Date of Degree
PhD (Doctor of Philosophy)
Chemical and Biochemical Engineering
Gary A. Aurand
Alec B. Scranton
To shift from a petroleum-based to a biomass-based economy will require the development not only of biofuels, but also of biorenewable replacements for petroleum-derived chemicals. In this regard, environmentally friendly biomass-derived esters may serve as alternatives to fossil-derived chemicals such as toxic halogenated solvents and glycol ethers. Therefore, esterification of various carboxylic acids that find significant applications in the chemical, pharmaceutical, petrochemical, food, and cosmetic industries has been initiated by the chemical industry.
At atmospheric condition, esterification is a reversible reaction limited by the low equilibrium conversion and slow reaction rate, and has recently been performed with excess alcohol to shift the equilibrium conversion. Heterogeneous or homogeneous acid catalysts are used to achieve acceptable reaction rates. The conventional acid-catalyzed process has been extensively developed; but it suffers from problems associated with the generation of side reactions, corrosion of equipment, expensive purification procedures, long reaction times and discharge of acidic wastes. Various attempts on esterification of carboxylic acids with ethanol have previously addressed important issues concerning product distribution, catalyst activity, and kinetics of acid-catalyzed esterification at lower reaction temperatures, but kinetics of uncatalyzed esterification at elevated reaction temperatures are still very limited. It is thus of great interest from a practical viewpoint that more information such as kinetic and thermodynamic parameters are required to develop a possible esterification process without using any catalyst.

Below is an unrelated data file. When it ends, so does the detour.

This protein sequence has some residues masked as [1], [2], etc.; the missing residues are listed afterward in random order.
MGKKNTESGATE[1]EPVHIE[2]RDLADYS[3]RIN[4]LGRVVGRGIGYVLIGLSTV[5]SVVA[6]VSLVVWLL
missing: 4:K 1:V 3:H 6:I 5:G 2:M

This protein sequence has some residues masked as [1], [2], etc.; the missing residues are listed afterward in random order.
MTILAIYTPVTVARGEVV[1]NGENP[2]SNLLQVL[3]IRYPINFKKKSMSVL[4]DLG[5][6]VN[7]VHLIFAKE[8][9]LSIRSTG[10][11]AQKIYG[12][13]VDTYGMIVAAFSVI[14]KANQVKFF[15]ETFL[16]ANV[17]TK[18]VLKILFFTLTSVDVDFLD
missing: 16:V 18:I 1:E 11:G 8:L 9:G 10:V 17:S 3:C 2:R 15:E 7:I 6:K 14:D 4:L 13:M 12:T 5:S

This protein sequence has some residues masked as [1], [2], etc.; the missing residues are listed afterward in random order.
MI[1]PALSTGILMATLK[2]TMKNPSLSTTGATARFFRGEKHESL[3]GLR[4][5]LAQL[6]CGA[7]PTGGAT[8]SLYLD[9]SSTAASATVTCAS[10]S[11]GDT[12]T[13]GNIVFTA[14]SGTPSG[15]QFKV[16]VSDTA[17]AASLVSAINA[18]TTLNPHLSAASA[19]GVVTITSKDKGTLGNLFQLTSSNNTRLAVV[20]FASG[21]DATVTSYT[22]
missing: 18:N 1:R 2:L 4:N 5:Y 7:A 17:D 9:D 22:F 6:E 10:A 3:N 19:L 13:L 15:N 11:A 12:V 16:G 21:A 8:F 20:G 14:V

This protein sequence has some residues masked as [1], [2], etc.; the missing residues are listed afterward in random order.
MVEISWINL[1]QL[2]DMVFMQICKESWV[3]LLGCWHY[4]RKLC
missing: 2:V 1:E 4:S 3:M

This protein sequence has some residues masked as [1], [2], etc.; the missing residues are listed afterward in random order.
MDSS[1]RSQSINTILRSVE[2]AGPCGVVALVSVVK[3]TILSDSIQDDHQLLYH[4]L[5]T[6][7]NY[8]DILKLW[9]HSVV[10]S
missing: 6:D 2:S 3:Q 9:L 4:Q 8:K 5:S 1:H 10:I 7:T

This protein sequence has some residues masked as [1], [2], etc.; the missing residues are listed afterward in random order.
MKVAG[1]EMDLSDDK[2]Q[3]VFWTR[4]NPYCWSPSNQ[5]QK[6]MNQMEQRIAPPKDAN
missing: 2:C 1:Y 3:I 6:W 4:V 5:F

In this work, therefore, a fundamental study on the uncatalyzed esterification of different aliphatic carboxylic acids with stoichiometric amounts of ethanol was undertaken to examine the possibility of converting the biomass-derived carboxylic acids to ethyl esters and to determine the kinetic and thermodynamic parameters for the uncatalyzed esterification. Experiments were conducted with isothermal batch reactors at temperatures ranging from 298 K to 623 K. A 2nd-order reversible kinetics rate expression was used to fit the experimental data. The thermodynamic and kinetic values estimated were found to vary for different esterification systems studied. The dependence of Keq on temperature for esterification of short-chain and long-chain carboxylic acids varied. Despite the nonlinearity of the Van't Hoff plot for esterification of linoleic acid, the Arrhenius and Eyring plots were linear. Two thermodynamic paths were developed for estimating the equilibrium conversions, and the theoretical values compared well with the experimental results reported in this study.
Additional experiments performed to assess the corrosive and catalytic influences of metallic materials on esterification reaction indicated Inconel 625 alloy, nickel wire and stainless steel materials have potential corrosion problems on the uncatalyzed esterification reaction at elevated reaction. However, tantalum and grade 5 titanium materials showed acceptable level of compatibility for similar reaction conditions, and this can encourage the design of a flow reactor system.
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